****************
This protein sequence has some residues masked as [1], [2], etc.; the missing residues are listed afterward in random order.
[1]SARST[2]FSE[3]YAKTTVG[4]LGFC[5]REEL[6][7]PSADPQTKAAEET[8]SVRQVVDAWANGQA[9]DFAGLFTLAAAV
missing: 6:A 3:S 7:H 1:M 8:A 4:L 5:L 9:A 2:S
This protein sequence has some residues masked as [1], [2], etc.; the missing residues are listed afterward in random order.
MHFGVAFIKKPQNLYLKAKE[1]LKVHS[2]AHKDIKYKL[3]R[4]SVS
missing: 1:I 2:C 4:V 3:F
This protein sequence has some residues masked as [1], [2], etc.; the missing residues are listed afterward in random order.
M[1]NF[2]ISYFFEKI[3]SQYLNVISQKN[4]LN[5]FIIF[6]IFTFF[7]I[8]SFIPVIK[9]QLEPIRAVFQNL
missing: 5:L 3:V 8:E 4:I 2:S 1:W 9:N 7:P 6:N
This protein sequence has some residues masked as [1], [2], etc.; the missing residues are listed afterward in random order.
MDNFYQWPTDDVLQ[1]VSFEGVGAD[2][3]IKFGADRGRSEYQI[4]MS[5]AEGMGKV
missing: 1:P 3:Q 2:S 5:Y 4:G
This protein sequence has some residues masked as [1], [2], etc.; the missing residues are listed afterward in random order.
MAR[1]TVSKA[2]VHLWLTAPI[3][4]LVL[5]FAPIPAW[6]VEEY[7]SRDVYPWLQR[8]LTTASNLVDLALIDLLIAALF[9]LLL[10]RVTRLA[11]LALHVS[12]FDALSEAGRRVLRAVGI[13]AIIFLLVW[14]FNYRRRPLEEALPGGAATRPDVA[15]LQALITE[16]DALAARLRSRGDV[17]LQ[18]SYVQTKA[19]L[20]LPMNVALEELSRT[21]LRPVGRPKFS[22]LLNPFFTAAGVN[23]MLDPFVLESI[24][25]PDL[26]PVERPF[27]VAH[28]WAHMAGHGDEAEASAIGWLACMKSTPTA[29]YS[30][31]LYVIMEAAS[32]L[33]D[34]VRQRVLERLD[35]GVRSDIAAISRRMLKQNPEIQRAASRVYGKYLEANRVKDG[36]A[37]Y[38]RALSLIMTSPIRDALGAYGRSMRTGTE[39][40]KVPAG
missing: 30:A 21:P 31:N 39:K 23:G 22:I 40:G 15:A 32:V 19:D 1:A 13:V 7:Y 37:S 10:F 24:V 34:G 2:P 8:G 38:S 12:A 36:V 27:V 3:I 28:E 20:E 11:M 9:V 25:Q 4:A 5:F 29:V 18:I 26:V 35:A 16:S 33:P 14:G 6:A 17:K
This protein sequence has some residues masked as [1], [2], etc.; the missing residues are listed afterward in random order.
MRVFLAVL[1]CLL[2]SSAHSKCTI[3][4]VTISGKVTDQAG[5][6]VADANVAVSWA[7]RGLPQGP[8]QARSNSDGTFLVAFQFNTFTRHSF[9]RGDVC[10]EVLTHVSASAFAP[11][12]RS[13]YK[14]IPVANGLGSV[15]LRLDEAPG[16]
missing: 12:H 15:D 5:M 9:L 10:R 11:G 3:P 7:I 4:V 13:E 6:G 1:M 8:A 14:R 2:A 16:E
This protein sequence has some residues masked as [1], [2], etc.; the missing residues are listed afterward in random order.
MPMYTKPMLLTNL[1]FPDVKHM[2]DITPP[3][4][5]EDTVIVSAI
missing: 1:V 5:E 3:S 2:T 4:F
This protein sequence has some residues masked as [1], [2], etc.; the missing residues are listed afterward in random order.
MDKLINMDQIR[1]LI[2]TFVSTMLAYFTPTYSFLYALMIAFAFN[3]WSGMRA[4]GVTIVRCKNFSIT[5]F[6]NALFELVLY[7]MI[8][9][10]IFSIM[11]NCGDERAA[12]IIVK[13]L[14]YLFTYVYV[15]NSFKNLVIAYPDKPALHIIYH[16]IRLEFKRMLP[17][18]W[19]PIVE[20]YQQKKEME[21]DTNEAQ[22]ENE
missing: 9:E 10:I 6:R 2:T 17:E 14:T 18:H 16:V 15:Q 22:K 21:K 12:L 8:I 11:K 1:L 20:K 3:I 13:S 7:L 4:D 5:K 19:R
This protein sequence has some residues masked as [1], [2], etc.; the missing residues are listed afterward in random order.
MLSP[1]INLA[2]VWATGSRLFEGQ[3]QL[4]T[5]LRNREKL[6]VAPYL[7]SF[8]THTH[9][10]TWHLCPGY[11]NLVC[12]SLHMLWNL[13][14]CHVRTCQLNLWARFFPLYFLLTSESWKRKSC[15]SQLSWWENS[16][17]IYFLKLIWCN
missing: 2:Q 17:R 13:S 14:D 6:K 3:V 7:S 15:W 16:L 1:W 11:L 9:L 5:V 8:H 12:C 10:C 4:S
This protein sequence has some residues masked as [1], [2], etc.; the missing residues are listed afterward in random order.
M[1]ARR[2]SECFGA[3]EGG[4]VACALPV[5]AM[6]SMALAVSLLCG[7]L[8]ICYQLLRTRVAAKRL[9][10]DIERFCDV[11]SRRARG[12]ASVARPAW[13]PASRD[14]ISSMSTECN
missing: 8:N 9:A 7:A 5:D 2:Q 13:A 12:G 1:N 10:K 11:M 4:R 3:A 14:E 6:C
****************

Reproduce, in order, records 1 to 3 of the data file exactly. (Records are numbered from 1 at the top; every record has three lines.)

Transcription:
This protein sequence has some residues masked as [1], [2], etc.; the missing residues are listed afterward in random order.
[1]SARST[2]FSE[3]YAKTTVG[4]LGFC[5]REEL[6][7]PSADPQTKAAEET[8]SVRQVVDAWANGQA[9]DFAGLFTLAAAV
missing: 6:A 3:S 7:H 1:M 8:A 4:L 5:L 9:A 2:S
This protein sequence has some residues masked as [1], [2], etc.; the missing residues are listed afterward in random order.
MHFGVAFIKKPQNLYLKAKE[1]LKVHS[2]AHKDIKYKL[3]R[4]SVS
missing: 1:I 2:C 4:V 3:F
This protein sequence has some residues masked as [1], [2], etc.; the missing residues are listed afterward in random order.
M[1]NF[2]ISYFFEKI[3]SQYLNVISQKN[4]LN[5]FIIF[6]IFTFF[7]I[8]SFIPVIK[9]QLEPIRAVFQNL
missing: 5:L 3:V 8:E 4:I 2:S 1:W 9:N 7:P 6:N